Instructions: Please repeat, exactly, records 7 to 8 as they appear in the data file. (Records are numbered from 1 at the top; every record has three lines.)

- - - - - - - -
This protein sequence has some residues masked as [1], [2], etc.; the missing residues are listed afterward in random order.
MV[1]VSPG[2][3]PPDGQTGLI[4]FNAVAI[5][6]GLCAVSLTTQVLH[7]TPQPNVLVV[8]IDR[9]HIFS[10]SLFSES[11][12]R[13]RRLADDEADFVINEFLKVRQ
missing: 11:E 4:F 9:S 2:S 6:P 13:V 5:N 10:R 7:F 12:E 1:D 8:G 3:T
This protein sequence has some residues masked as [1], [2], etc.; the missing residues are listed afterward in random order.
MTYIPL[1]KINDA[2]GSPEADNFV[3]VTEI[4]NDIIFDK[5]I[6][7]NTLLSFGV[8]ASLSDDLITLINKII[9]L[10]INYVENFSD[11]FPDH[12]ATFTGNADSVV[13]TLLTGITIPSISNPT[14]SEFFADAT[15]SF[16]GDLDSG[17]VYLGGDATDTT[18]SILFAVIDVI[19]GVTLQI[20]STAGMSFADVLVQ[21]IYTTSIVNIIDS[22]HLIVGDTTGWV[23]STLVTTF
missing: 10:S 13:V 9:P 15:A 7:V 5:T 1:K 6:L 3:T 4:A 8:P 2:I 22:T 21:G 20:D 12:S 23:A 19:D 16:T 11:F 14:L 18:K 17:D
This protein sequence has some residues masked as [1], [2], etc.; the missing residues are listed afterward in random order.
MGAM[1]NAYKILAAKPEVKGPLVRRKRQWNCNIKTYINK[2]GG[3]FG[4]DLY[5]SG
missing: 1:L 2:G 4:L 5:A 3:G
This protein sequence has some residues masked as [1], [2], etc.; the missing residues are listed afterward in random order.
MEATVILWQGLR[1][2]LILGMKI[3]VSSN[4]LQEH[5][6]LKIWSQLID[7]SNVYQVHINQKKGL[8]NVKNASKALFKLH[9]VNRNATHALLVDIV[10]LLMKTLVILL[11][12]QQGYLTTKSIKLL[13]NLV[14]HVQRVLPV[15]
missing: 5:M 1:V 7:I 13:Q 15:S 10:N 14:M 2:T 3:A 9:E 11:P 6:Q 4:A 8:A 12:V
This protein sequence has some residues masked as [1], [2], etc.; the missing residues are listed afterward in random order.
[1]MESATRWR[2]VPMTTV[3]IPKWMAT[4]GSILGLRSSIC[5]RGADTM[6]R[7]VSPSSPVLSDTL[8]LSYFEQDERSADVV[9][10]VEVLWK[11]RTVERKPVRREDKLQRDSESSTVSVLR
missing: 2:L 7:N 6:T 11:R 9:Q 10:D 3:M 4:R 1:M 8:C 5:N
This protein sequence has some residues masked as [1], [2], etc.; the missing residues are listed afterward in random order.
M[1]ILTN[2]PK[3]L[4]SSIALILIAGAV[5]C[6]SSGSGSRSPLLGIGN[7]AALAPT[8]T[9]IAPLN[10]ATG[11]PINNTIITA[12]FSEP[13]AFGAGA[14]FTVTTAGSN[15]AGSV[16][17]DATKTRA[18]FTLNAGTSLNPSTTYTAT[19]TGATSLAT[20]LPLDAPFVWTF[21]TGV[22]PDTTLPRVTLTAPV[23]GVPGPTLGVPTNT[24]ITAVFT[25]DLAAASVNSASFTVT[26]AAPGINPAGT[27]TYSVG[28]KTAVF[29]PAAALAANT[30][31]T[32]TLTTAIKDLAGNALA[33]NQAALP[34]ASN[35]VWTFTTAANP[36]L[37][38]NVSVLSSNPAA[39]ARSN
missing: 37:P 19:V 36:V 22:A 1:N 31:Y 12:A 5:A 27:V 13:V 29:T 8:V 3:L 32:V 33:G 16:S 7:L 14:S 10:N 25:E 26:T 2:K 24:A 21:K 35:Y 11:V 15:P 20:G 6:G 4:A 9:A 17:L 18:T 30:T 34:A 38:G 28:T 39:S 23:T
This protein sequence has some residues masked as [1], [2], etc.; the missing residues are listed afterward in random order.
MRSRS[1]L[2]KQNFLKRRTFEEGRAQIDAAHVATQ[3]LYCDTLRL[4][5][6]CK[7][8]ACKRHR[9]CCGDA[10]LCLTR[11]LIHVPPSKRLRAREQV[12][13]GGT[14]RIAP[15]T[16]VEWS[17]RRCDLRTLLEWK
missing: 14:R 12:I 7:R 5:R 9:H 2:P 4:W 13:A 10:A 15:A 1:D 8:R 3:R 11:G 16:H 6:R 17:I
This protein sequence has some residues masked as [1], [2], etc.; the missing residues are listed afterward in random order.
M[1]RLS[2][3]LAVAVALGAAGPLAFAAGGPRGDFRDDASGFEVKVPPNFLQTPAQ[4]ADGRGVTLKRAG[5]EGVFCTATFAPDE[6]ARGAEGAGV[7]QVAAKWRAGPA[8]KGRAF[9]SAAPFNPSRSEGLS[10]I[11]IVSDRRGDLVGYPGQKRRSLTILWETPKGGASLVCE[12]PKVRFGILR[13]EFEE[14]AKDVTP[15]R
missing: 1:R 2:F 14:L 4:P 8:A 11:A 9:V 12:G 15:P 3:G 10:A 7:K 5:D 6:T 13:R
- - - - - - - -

This protein sequence has some residues masked as [1], [2], etc.; the missing residues are listed afterward in random order.
MRSRS[1]L[2]KQNFLKRRTFEEGRAQIDAAHVATQ[3]LYCDTLRL[4][5][6]CK[7][8]ACKRHR[9]CCGDA[10]LCLTR[11]LIHVPPSKRLRAREQV[12][13]GGT[14]RIAP[15]T[16]VEWS[17]RRCDLRTLLEWK
missing: 14:R 12:I 7:R 5:R 9:H 2:P 4:W 13:A 10:A 15:A 1:D 8:R 3:R 11:G 16:H 6:R 17:I
This protein sequence has some residues masked as [1], [2], etc.; the missing residues are listed afterward in random order.
M[1]RLS[2][3]LAVAVALGAAGPLAFAAGGPRGDFRDDASGFEVKVPPNFLQTPAQ[4]ADGRGVTLKRAG[5]EGVFCTATFAPDE[6]ARGAEGAGV[7]QVAAKWRAGPA[8]KGRAF[9]SAAPFNPSRSEGLS[10]I[11]IVSDRRGDLVGYPGQKRRSLTILWETPKGGASLVCE[12]PKVRFGILR[13]EFEE[14]AKDVTP[15]R
missing: 1:R 2:F 14:L 4:P 8:A 11:A 9:V 12:G 15:P 3:G 10:A 7:K 5:D 6:T 13:R